Over the years, Inmarsat—whose “combination” merger with Carlsbad, Calif.-based ViaSat, Inc., received formal UK Government approval last September—leveraged its technologies to encompass disaster relief, aid distribution and communications support in the aftermath of several major natural calamities, including the November 2013 onslaught of Typhoon Haiyan in the Philippines.
Built by Airbus Defence & Space, on the bones of its tried-and-true Eurostar-3000 “bus”, Inmarsat-6 F2 is designed for a minimum 15-year lifetime and will exclusively utilize on-board electric propulsion to reach its operational perch in geostationary orbit, some 22,300 miles (35,700 kilometers) above Earth. When fully unfurled in orbit, the satellite’s wingspan will extend to 154 feet (47 meters)—roughly equivalent to that of a Boeing 767—and the satellite boasts a total payload power of 21 kilowatts
Contracts to fabricate two Inmarsat-6 birds were awarded in December 2015, reportedly worth somewhere in the region of $600 million, with an expectation that the first of the new fleet—Inmarsat-6 F1—would be delivered by Airbus “by 2020”. Ultimately, delays and the impact of the COVID-19 coronavirus pandemic meant that Inmarsat-6 F1 did not arrive in Tanegashima for launch until November 2021.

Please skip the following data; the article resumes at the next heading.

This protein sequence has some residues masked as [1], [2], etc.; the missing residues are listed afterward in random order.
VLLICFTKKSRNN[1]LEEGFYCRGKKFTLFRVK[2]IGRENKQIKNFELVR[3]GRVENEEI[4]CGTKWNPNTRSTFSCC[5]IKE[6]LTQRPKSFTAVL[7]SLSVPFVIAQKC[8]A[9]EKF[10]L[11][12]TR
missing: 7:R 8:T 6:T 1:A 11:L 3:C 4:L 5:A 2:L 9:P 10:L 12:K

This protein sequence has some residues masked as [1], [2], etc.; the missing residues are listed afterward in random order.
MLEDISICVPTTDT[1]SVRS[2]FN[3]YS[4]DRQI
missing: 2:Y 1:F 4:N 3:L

Like Inmarsat-6 F1, which rode a H-IIA booster to orbit out of Japan’s Tanegashima Space Center on 22 December 2021, the new arrival carries a 30-foot-aperture (9-meter) L-band antenna, with an area of 1,000 square feet (100 square meters), and nine multi-beam Ka-band antennas. Touted by Inmarsat as the world’s most advanced communications satellites, their L-band ELERA payloads furnish land, sea and air narrow-band communications, supporting users from business aviation to yachting and from military combat operations to emergency, disaster and water management, whilst the Ka-band Global Xpress payload facilitates worldwide high-speed mobile broadband.
According to Airbus, the reduced mass achieved by using all-electric propulsion—powered by an on-board supply of 2,200 pounds (1,000 kilograms) of xenon—has directly enabled the satellite’s unique dual-payload L-band and Ka-band mission. An exceptionally large next-generation digital processor provides full routing flexibility over up to 8,000 channels and dynamic power allocation to more than 200 L-band spot-beams and Ka-band spot-beams that are steerable over the full Earth-disk.
“The I-6 journey began six years ago,” said Inmarsat CEO Rajeev Suri, speaking in late 2021 at the time of the Inmarsat-6 F1 launch, “with our experts sketching out an ambitious concept of two hybrid satellites that would add significant additional capacity and capabilities for our two worldwide constellations: the high-speed broadband Global Xpress network and our narrow-band ELERA.”